Organisations leveraging various online platforms, especially Zoom, for virtual meeting face the risk of data compromise, a cybersecurity expert has warned.
Process engineering analyst at Mi-C3 International, Mr. Adote Rock, who gave this warning during a webinar organised by the Nigeria Internet Registration Association (NiRA), said meetings over platforms such as Zoom could be recorded by anybody who is a participant and the information could be used against the organisation.
“Zoom gives you the false impression that only you can authorise the recording of a meeting but in reality a simple press of the Windows key plus G allows anybody to record all the proceedings. This information could be sold or shared to anybody to the detriment of the organisation,” he warned.
Adote advised that any organisation using the online platforms for meetings should have a pre-written agreement with all participants that forbid unauthorized recording of their meeting.
In a presentation at the webinar themed: ‘Cyber threats and Security in the face of COVID-19,’ Rock noted that data correlated across several threat intelligence platforms showed that since the beginning of the pandemic, there has been an upward trend in attempted COVID-19 themed malware and spam campaigns.
“There have been several phony advisories purporting to provide updates on COVID-19 spread, health updates, fake cures, leading to malware download and ransomware attacks. Some of these attacks if successful could lead to unavailability of critical systems and data,” he said.
He added that the remote working arrangement, which for many organisations is ad hoc, and never fully planned, had increased the risk of loss of sensitive business and personal data.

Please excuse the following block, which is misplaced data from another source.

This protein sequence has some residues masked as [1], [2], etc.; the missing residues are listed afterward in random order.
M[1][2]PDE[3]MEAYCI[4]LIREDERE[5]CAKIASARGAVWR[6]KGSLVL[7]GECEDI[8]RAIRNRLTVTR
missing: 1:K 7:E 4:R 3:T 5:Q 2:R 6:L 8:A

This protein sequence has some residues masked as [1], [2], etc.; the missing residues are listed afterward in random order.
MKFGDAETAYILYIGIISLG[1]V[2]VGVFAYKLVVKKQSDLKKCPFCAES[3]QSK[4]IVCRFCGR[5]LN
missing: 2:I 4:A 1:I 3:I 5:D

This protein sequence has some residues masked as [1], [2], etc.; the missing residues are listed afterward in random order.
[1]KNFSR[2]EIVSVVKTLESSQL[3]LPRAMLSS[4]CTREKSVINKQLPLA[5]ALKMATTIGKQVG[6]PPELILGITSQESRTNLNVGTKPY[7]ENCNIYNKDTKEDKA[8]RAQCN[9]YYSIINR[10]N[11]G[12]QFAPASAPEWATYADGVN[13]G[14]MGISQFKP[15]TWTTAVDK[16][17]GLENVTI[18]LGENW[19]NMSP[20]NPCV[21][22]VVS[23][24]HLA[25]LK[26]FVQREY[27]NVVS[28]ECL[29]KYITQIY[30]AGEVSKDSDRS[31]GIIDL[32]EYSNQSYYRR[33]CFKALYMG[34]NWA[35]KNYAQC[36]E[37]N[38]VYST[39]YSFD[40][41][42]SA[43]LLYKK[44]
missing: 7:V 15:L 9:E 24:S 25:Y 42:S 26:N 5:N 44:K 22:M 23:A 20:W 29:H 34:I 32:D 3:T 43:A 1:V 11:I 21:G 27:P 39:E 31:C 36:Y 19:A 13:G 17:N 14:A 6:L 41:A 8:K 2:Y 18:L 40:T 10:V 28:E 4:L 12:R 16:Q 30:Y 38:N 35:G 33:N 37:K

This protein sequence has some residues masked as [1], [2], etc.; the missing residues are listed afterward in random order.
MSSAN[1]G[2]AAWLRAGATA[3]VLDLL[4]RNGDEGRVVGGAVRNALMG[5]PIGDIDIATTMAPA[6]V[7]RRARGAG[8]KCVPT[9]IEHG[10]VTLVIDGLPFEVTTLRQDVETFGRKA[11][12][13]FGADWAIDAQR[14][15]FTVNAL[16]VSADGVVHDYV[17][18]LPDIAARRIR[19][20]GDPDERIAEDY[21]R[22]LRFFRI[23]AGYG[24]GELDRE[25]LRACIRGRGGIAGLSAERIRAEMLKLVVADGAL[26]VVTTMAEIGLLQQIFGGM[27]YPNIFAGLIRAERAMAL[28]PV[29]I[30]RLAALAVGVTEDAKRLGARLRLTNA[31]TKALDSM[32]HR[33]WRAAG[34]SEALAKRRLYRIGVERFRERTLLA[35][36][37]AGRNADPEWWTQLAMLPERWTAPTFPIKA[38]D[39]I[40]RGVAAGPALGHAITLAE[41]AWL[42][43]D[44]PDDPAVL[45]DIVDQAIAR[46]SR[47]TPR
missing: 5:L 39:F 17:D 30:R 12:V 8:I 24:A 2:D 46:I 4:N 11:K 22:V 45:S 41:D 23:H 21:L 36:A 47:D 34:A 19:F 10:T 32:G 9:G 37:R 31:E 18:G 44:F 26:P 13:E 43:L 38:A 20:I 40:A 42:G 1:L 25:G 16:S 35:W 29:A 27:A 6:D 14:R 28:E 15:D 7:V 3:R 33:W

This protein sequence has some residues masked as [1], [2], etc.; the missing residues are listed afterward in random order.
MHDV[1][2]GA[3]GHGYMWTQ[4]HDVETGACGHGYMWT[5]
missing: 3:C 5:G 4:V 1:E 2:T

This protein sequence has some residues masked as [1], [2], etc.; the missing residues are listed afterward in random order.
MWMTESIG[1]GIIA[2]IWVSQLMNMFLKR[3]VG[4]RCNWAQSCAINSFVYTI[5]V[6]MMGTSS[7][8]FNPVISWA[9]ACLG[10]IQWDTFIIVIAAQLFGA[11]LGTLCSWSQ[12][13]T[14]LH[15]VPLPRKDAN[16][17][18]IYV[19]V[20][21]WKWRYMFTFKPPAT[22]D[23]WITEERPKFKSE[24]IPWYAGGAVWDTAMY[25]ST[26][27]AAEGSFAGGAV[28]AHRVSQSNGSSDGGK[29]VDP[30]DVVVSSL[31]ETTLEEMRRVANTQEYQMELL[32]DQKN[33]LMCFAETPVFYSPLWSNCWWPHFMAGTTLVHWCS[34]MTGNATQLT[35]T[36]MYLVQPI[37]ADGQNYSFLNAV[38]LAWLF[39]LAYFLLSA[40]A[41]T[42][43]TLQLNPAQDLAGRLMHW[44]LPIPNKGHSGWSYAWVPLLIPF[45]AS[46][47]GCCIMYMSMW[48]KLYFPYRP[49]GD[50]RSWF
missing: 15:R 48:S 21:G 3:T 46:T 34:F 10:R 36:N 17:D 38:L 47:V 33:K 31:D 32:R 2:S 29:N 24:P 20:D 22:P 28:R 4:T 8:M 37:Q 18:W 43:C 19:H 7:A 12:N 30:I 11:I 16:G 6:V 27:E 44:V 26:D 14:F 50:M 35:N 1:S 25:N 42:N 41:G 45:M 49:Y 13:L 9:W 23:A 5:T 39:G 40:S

According to him, the key risk factors include the use of personal devices with limited or no security protection for business, inadequate awareness amongst staff, and inadequate remote access security for critical systems. “As organisations across the world adopt remote working arrangement, there is a widening of the attack surface due to third-party risk.
“Many vendors providing support for critical services also have their employees provide support to clients from home, while some have to engage ad hoc staff to perform services due to unavailability of certain employees,” he said. Highlighting some of the steps organisations could take to reduce the risk to themselves, their customers and their employees, he said businesses must raise the awareness amongst their team, warning them of the heightened risk of COVID-19 themes phishing attacks. “Enhance security awareness to your customers via email and text messages, providing tips on the safe use of your digital channels, and share definitive sources of advice on how to stay safe and provide regular communications on the approach your organisation is taking to the COVID-19 pandemic.
“Make sure you set up strong passwords, and preferably two-factor authentication, for all remote access accounts; particularly for Office 365 access and provide remote workers with straightforward guidance on how to use remote working solutions including how to make sure they remain secure and tips on the identification of phishing.
“Also assess third-party risks of vendors who provide support for critical systems, digital interfaces, and channels and run a helpline or online chat line which they can easily access for advice, or report any security concerns including potential phishing,” he advised.
According to him, organisations would also need to disable USB drives to avoid the risk of malware, offering employees an alternate way of transferring data such as a collaboration tool.